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I Forge Iron

Beer festival present

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Forged a "man sized" hog roast skewer as a present for the landlord of one of my local pubs this morning before going to his beer festival in the afternoon. Pretty pleased with it considering it was my first attempt at anything similar.


Always keep your landlord sweet.


The fork/skewer...



A sense of scale...



In action...



In the hands of a proper sized man...


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I agree - it's very nice work. I also like the sight of all that pulled pork.

Not to hijack the thread but I'd also like to comment on the gift idea. In addition to my ironwork and machine shop job, I put up a lot of square hay bales every year. Many years ago, my sons and I figured out a handy size for hay hooks so I built a half dozen to ensure we'd have plenty on hand. However, as I sold hay over time and got to know my customers, I would give the hooks away to anyone who showed up more than once and liked using the hooks. One lady remarked that she always thought of me when she pulled a bale out to the horses - and that is Marketing 101...

Even if you don't make money on the deal, the goodwill generated can be priceless.

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Eurgh, my head, I haven't drunk that much in ages. Sorry about all the pics, I started the thread when I got back from the pub.

I like it but I too have to wonder how well it works with that much curve to the tines.

I thinned down and straightened out the tips enough to skewer a sausage/few bits of hog roast...the rest of the tines were just for effect really...I just wanted it to look cool. To be honest I pretty much made it up as I went along as the main purpose was to try hot cutting along the bar to split it as I'd never tried that before. From there on I just got a bit carried away! Quite pleased with the twists all in all as I only have my coke forge as a heat source - no spot heating devices.


How would you guys split the bar? Hot cut it? Band saw? Angle grinder with a thin disc?


Couldn't agree more Mr Wooldridge. I have to admit that I was fully aware that in rural communities where the pub is the heart of the area, (everyone knows the landlord - and the landlord knows everyone), letting the landlord know what you're up to isn't a bad idea when you're a novice trying to get you're name out there. He showed it off to a few people too.

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They came out looking cool and will serve for a number of things. Best of all, it's beautiful, the twists came out very nice, the tines are even and well proportioned, the hanging loop and finial scroll look well.


How I split a bar depends on what I'm splitting it for. Usually I flatten it a little and hot cut it. Gordon Williams showed us the slickest hot cut for splitting I've ever seen. I haven't made one yet but will if I have time tomorrow and will post a pic. Sometimes I use a band saw, say for split crosses.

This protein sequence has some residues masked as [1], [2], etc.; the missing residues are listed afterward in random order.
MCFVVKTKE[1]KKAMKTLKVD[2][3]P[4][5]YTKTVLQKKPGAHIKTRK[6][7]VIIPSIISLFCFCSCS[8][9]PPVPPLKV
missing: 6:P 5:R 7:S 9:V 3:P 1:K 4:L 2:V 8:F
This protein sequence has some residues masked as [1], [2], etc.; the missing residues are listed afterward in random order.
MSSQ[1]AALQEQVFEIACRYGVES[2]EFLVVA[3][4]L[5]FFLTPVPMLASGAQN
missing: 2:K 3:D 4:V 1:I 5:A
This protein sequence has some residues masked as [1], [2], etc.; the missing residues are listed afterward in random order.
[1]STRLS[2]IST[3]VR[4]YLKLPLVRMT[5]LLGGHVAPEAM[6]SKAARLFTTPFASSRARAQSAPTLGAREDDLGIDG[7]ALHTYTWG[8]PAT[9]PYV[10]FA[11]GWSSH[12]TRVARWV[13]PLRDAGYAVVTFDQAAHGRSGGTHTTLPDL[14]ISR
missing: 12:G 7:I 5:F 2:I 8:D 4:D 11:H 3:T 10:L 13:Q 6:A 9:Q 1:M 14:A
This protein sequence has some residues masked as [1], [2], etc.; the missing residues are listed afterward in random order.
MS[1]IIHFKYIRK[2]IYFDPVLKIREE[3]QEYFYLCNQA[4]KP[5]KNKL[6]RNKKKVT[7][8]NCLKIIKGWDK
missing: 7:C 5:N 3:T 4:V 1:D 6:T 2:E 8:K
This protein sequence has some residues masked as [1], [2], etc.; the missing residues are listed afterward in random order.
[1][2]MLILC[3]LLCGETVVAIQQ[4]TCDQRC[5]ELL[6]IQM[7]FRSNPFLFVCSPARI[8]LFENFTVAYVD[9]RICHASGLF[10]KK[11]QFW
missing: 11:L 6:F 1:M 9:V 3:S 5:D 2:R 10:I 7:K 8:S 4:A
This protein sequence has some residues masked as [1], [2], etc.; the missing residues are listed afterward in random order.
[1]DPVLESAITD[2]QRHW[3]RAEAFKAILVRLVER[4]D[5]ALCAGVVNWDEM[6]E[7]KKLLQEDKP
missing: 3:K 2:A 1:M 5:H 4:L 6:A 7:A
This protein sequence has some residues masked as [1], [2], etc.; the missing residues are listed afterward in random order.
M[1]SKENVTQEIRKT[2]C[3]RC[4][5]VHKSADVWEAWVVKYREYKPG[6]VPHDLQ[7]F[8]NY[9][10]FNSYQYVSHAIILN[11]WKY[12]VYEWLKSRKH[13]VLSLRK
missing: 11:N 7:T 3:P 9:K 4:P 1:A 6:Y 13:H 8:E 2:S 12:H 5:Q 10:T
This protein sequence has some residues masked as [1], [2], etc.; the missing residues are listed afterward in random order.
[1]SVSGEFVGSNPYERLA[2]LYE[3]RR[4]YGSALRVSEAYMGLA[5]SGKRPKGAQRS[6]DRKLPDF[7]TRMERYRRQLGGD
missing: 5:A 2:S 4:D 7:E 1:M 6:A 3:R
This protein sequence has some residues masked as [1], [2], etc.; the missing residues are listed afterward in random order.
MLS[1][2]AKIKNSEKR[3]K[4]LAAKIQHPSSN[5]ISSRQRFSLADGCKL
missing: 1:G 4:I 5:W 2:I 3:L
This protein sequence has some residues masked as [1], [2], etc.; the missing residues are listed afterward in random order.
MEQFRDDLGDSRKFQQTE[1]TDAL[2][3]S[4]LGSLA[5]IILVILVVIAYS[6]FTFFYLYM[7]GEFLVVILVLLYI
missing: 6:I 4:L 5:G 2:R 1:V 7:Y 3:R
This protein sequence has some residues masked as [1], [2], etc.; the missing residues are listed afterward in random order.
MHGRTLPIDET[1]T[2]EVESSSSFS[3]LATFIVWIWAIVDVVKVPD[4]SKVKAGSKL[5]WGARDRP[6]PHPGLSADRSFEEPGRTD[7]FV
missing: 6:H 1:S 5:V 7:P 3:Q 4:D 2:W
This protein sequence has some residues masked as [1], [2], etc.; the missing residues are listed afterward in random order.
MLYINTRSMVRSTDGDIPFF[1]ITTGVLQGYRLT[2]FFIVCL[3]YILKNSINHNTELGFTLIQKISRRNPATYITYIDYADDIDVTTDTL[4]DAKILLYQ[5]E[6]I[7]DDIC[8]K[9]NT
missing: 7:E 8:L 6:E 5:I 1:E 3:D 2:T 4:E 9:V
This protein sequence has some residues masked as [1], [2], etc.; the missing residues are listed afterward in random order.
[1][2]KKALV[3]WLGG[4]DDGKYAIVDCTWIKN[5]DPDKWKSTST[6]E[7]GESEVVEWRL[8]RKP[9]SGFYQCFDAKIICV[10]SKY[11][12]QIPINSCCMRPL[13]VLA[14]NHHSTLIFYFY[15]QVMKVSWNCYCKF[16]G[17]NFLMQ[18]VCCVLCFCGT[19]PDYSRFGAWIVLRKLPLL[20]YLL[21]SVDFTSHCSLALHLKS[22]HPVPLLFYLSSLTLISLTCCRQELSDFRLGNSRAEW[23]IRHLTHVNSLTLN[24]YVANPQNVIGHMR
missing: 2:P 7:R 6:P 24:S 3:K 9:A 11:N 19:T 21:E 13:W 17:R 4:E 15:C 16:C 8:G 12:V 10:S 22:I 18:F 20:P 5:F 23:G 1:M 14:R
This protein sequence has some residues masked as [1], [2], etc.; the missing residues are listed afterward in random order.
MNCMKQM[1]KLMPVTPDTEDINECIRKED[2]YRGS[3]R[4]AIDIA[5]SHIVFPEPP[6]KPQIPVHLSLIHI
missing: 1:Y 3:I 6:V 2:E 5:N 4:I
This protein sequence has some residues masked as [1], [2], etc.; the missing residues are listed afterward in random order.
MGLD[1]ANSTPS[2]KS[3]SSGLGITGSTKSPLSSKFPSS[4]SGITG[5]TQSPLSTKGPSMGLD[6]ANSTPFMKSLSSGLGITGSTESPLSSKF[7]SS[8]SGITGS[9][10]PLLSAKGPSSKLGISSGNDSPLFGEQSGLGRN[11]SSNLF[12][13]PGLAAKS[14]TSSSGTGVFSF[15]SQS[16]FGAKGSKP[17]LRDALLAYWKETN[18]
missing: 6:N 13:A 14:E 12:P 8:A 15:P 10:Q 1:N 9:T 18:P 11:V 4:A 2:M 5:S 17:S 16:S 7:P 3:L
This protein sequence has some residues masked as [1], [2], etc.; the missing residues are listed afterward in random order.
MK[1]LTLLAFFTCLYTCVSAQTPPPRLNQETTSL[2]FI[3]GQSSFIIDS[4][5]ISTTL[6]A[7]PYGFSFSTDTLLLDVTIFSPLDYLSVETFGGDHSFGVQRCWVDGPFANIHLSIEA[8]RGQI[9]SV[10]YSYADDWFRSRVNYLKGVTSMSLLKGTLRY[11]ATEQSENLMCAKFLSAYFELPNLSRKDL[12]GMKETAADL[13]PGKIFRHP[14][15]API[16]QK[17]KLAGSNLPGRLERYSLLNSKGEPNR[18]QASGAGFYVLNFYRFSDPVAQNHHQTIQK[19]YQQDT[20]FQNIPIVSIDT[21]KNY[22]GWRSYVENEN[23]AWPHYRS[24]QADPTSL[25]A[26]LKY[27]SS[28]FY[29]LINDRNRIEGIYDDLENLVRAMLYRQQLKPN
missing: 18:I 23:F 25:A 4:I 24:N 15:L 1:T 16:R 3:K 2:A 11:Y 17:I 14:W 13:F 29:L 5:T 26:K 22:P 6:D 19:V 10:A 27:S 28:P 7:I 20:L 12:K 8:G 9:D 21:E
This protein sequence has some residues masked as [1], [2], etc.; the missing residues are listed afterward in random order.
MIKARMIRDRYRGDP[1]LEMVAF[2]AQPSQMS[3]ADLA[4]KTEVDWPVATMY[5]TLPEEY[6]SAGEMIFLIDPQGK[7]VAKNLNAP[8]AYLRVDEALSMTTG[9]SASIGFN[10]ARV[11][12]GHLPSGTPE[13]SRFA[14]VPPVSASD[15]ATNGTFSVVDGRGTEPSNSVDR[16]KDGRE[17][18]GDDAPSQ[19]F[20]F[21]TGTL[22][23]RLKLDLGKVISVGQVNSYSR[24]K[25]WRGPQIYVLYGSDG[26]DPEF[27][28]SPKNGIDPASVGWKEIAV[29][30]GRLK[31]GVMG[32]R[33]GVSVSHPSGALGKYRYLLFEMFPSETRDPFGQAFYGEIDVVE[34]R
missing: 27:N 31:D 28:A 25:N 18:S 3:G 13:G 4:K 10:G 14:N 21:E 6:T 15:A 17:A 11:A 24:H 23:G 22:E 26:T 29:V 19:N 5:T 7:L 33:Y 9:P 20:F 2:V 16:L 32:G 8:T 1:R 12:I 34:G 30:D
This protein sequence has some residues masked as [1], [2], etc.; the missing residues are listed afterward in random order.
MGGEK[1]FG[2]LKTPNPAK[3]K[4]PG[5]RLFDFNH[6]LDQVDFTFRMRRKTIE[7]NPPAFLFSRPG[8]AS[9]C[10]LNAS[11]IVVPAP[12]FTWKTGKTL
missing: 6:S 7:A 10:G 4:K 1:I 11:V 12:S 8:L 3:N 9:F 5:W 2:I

If I want a lot of eat in the tine, say for a spading fork I simply do a welded loop, cut and draw the tines down to points. Or how about this, determine how long you want the ties, cut two pieces of stock twice as long, bend them in half and weld them to the shaft, cut and draw the tines down for a 4 tine fork. (Wait, would that be a Fourk?) Oh, if you want to make a three-ork just bend the end double but cut and scarf a piece that will just fit in the fold. Weld it up, cut and draw it out. Viola! <grin>


Anyway, there's no ONE way to forge tines. Or most anything really. One of the basic tenets of blacksmithing is. "Faster, Better, Cheaper, Easier." Any time you can improve  one of these in a project you up your profit so it's. . . . GOOD. Profit isn't just money in your pocket, often it's a trick that lets you make a thing twice as fast or with less sweat, less material, etc. In other words, it's Bang for the buck.


Frosty The Lucky.

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Cool, I'd like to see that if you get the time. Cheers


You bet. I didn't get to it today, spent hours preheating an anvil then several more welding up severely chipped edges. An earlier attempt at repair or just cleaning up the chips meant the face was ground down from about 1 1/2" back from the edges so the face to the edge was several degrees shy. What a PITA! About the only way to bring it back to a flat face with 90* edges would be to build the face up from  the edges back about 1 12".


Sorry, that's not what we were talking about but it's on my mind. I still have a couple few hours of grinding to do tomorrow and I'm stuck in brain lock. <sigh>


Frosty The Lucky.

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Very nice. When you wrote ""man sized" hog roast skewer" though, I was expecting a 6' spit for a pig roaster. Guess that's what happens when you have friends who are in the 4-H pig club. LOL



I agree marketing wise things like this are priceless. I made a few forged hooks to hang robes and towels from a customers hot tub canopy and a matching hook to hang up her radio that looks like a lantern. I've picked up way more work from her friends who have seen my stuff at her place than I can count. The 2 hours playing at the forge and the $25 or so worth of material was worth every penny.



I'd like to see your hot cut Frosty when you get it done as well.

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